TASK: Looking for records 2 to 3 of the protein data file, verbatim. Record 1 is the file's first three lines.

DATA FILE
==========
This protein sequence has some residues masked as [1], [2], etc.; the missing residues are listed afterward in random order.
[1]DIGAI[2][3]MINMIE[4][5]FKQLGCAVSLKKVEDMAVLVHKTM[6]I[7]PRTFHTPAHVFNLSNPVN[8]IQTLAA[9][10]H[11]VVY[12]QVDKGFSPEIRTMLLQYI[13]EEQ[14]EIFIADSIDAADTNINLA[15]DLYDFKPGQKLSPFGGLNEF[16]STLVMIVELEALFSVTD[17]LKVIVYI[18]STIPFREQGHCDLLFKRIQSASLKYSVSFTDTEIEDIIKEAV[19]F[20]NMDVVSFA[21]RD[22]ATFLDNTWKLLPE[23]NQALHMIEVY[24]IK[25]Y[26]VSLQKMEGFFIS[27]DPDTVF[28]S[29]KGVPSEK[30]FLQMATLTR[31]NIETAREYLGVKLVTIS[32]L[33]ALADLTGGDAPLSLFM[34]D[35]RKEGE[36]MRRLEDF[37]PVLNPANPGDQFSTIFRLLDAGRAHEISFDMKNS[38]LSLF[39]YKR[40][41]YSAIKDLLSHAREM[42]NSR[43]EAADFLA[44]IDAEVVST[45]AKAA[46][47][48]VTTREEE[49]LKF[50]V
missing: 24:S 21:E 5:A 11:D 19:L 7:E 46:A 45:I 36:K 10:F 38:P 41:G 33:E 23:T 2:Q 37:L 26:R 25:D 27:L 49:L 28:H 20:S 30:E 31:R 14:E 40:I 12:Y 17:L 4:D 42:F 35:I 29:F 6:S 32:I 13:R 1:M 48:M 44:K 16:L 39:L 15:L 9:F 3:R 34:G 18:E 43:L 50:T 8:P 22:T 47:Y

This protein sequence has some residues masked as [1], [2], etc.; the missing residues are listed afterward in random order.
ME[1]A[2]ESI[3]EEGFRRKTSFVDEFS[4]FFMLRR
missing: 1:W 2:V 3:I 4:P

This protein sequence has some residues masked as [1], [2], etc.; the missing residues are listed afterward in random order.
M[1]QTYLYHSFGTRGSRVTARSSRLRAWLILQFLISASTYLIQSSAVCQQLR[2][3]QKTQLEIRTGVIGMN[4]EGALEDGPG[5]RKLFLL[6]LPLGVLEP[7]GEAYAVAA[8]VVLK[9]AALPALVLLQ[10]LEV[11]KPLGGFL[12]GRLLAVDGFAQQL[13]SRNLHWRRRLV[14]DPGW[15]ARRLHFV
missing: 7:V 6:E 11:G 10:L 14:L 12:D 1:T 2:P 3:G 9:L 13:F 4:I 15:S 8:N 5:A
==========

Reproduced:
This protein sequence has some residues masked as [1], [2], etc.; the missing residues are listed afterward in random order.
ME[1]A[2]ESI[3]EEGFRRKTSFVDEFS[4]FFMLRR
missing: 1:W 2:V 3:I 4:P

This protein sequence has some residues masked as [1], [2], etc.; the missing residues are listed afterward in random order.
M[1]QTYLYHSFGTRGSRVTARSSRLRAWLILQFLISASTYLIQSSAVCQQLR[2][3]QKTQLEIRTGVIGMN[4]EGALEDGPG[5]RKLFLL[6]LPLGVLEP[7]GEAYAVAA[8]VVLK[9]AALPALVLLQ[10]LEV[11]KPLGGFL[12]GRLLAVDGFAQQL[13]SRNLHWRRRLV[14]DPGW[15]ARRLHFV
missing: 7:V 6:E 11:G 10:L 14:L 12:D 1:T 2:P 3:G 9:L 13:F 4:I 15:S 8:N 5:A